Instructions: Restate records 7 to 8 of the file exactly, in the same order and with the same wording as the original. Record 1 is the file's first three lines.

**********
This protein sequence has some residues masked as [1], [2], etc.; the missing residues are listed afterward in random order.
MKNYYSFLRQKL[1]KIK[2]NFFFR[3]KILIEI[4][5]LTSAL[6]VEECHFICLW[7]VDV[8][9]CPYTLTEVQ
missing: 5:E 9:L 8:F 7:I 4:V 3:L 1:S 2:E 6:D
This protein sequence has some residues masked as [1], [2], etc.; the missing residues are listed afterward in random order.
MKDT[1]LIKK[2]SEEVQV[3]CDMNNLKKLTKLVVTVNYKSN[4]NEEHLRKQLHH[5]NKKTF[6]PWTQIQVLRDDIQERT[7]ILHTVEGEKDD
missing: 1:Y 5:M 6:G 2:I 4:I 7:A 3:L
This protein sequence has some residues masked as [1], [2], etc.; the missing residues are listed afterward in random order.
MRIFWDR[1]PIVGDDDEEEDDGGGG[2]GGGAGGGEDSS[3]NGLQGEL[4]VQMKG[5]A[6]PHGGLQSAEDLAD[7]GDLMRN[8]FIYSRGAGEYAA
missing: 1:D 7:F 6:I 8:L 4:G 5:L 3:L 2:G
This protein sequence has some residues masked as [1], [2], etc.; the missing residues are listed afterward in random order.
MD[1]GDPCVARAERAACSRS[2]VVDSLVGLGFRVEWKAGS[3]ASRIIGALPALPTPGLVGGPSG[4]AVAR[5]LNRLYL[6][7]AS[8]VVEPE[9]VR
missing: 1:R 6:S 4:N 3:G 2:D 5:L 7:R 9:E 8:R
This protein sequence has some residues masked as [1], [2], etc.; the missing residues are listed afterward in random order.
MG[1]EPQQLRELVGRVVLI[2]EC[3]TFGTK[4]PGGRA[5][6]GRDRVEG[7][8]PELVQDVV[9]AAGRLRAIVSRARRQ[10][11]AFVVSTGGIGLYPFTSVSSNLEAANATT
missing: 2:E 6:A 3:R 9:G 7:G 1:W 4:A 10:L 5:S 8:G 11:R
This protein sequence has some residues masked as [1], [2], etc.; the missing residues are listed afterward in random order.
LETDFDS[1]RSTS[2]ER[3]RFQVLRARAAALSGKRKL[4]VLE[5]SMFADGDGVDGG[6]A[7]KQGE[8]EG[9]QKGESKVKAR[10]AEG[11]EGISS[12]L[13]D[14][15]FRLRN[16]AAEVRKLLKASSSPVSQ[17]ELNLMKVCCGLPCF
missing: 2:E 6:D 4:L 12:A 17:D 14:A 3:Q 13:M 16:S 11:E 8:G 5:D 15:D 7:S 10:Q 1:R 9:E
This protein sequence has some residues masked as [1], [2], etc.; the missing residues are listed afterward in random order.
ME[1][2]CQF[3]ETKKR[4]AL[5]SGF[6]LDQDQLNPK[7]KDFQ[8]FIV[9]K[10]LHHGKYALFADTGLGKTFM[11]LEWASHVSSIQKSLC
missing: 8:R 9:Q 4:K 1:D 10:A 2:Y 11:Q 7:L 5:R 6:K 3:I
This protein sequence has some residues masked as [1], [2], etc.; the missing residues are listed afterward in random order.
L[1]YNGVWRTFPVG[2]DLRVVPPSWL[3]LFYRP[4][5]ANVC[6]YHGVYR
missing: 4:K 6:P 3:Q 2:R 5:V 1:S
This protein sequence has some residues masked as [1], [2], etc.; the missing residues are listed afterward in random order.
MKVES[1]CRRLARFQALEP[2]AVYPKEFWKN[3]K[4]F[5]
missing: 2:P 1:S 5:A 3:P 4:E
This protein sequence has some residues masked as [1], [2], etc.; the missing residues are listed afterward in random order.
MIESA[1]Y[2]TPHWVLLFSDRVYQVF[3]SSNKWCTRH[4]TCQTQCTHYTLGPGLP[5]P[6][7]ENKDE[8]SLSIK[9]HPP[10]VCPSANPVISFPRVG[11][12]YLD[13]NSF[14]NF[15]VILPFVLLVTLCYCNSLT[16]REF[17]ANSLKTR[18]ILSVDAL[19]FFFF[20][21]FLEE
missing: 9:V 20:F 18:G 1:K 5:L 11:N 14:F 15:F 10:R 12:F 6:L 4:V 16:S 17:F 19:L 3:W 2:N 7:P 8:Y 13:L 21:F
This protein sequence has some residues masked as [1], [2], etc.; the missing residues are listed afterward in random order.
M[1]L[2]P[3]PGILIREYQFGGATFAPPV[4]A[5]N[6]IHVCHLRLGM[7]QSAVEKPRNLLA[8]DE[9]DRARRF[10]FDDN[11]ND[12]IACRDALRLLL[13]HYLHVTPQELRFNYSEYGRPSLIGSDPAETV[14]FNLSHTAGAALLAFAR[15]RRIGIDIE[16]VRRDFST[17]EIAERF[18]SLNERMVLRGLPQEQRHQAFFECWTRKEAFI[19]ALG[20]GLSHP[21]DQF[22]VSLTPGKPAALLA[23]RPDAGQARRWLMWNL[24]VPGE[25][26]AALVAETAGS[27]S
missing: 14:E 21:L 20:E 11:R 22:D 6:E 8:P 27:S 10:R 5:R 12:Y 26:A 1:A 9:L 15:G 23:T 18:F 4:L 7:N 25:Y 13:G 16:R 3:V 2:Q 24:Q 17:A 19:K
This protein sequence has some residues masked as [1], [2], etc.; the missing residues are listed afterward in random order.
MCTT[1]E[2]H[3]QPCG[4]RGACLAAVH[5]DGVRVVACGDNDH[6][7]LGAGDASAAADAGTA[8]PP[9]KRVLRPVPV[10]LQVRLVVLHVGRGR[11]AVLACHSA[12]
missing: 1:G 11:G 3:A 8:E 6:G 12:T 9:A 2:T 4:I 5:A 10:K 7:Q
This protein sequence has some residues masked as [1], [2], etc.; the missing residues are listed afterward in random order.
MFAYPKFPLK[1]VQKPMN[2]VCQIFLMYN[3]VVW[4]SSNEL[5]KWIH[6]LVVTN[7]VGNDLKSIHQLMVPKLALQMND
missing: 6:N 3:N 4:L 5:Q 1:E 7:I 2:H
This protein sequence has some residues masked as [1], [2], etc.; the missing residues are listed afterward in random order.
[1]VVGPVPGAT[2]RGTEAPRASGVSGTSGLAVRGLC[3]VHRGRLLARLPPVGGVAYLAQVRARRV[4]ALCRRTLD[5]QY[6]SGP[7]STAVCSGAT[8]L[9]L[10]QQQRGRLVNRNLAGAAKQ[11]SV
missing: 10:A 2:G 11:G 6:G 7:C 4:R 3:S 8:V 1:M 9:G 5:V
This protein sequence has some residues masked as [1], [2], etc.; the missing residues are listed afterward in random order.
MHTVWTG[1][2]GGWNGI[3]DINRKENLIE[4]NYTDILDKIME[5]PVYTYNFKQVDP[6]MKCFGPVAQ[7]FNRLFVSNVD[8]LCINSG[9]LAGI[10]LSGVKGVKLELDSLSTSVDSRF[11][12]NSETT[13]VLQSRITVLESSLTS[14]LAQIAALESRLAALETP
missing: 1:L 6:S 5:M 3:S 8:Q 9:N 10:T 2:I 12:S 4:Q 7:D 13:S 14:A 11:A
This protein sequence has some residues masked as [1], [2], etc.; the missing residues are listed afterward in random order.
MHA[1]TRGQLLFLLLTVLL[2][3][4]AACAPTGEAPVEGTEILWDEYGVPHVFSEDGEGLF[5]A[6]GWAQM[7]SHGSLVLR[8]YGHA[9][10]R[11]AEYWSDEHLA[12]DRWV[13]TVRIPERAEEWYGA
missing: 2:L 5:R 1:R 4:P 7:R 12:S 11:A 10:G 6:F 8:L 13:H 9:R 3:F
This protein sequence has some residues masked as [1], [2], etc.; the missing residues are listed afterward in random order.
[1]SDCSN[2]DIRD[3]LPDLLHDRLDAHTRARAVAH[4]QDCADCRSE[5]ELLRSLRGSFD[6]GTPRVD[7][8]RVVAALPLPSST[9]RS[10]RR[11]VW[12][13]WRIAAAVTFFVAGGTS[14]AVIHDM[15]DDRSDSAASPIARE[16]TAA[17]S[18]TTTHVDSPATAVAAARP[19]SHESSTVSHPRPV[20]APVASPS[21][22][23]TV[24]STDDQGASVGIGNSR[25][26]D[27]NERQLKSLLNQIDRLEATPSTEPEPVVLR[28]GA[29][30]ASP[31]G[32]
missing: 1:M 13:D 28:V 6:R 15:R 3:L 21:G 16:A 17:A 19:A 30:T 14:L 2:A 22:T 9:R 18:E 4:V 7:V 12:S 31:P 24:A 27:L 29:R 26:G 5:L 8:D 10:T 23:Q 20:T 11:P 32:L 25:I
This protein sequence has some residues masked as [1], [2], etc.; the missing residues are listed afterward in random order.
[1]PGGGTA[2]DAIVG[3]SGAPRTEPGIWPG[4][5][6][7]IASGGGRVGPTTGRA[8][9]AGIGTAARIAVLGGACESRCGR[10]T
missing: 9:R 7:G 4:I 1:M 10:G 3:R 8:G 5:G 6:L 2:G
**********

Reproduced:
This protein sequence has some residues masked as [1], [2], etc.; the missing residues are listed afterward in random order.
ME[1][2]CQF[3]ETKKR[4]AL[5]SGF[6]LDQDQLNPK[7]KDFQ[8]FIV[9]K[10]LHHGKYALFADTGLGKTFM[11]LEWASHVSSIQKSLC
missing: 8:R 9:Q 4:K 1:D 10:A 2:Y 11:Q 7:L 5:R 6:K 3:I
This protein sequence has some residues masked as [1], [2], etc.; the missing residues are listed afterward in random order.
L[1]YNGVWRTFPVG[2]DLRVVPPSWL[3]LFYRP[4][5]ANVC[6]YHGVYR
missing: 4:K 6:P 3:Q 2:R 5:V 1:S